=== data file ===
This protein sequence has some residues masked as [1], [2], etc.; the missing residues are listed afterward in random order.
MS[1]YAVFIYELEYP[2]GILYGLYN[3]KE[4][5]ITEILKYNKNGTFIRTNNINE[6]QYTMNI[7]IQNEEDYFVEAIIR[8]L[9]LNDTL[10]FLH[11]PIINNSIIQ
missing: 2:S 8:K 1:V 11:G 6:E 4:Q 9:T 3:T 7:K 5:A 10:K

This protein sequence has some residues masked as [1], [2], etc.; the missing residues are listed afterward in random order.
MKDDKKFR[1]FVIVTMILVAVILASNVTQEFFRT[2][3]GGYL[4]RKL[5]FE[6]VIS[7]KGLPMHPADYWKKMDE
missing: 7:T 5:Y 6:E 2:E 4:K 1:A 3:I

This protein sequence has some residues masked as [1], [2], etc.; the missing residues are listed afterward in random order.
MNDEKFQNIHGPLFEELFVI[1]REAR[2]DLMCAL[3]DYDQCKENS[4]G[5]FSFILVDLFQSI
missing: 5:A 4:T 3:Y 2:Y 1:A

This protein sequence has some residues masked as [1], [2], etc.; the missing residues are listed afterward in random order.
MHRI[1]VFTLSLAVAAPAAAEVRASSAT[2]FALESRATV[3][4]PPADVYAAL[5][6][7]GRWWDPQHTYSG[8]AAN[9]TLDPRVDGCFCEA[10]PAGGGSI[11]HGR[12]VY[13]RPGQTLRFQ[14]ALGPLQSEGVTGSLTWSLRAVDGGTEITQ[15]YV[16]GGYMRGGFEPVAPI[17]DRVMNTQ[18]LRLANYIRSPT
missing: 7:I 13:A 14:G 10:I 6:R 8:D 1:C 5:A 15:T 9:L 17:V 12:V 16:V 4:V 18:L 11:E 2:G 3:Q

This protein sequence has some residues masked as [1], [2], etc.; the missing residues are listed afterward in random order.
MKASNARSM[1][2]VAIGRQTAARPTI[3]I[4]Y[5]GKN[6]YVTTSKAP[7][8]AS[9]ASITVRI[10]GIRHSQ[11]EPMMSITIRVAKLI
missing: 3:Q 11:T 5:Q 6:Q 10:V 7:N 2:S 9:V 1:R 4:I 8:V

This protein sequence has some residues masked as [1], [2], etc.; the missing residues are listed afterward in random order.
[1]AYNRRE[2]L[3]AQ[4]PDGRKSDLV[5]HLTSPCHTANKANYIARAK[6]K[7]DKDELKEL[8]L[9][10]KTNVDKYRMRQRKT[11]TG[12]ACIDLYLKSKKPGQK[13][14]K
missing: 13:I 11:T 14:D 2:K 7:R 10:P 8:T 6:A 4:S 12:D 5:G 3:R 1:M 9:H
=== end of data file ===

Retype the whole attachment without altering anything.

This protein sequence has some residues masked as [1], [2], etc.; the missing residues are listed afterward in random order.
MS[1]YAVFIYELEYP[2]GILYGLYN[3]KE[4][5]ITEILKYNKNGTFIRTNNINE[6]QYTMNI[7]IQNEEDYFVEAIIR[8]L[9]LNDTL[10]FLH[11]PIINNSIIQ
missing: 2:S 8:K 1:V 11:G 6:E 4:Q 9:T 3:T 7:K 5:A 10:K

This protein sequence has some residues masked as [1], [2], etc.; the missing residues are listed afterward in random order.
MKDDKKFR[1]FVIVTMILVAVILASNVTQEFFRT[2][3]GGYL[4]RKL[5]FE[6]VIS[7]KGLPMHPADYWKKMDE
missing: 7:T 5:Y 6:E 2:E 4:K 1:A 3:I

This protein sequence has some residues masked as [1], [2], etc.; the missing residues are listed afterward in random order.
MNDEKFQNIHGPLFEELFVI[1]REAR[2]DLMCAL[3]DYDQCKENS[4]G[5]FSFILVDLFQSI
missing: 5:A 4:T 3:Y 2:Y 1:A

This protein sequence has some residues masked as [1], [2], etc.; the missing residues are listed afterward in random order.
MHRI[1]VFTLSLAVAAPAAAEVRASSAT[2]FALESRATV[3][4]PPADVYAAL[5][6][7]GRWWDPQHTYSG[8]AAN[9]TLDPRVDGCFCEA[10]PAGGGSI[11]HGR[12]VY[13]RPGQTLRFQ[14]ALGPLQSEGVTGSLTWSLRAVDGGTEITQ[15]YV[16]GGYMRGGFEPVAPI[17]DRVMNTQ[18]LRLANYIRSPT
missing: 7:I 13:A 14:G 10:I 6:R 8:D 1:C 5:A 15:T 9:L 17:V 12:V 16:V 4:V 18:L 11:E 2:G 3:Q

This protein sequence has some residues masked as [1], [2], etc.; the missing residues are listed afterward in random order.
MKASNARSM[1][2]VAIGRQTAARPTI[3]I[4]Y[5]GKN[6]YVTTSKAP[7][8]AS[9]ASITVRI[10]GIRHSQ[11]EPMMSITIRVAKLI
missing: 3:Q 11:T 5:Q 6:Q 10:V 7:N 2:S 9:V 1:R 4:I 8:V

This protein sequence has some residues masked as [1], [2], etc.; the missing residues are listed afterward in random order.
[1]AYNRRE[2]L[3]AQ[4]PDGRKSDLV[5]HLTSPCHTANKANYIARAK[6]K[7]DKDELKEL[8]L[9][10]KTNVDKYRMRQRKT[11]TG[12]ACIDLYLKSKKPGQK[13][14]K
missing: 13:I 11:T 14:D 2:K 7:R 10:P 8:T 6:A 4:S 12:D 5:G 3:R 1:M 9:H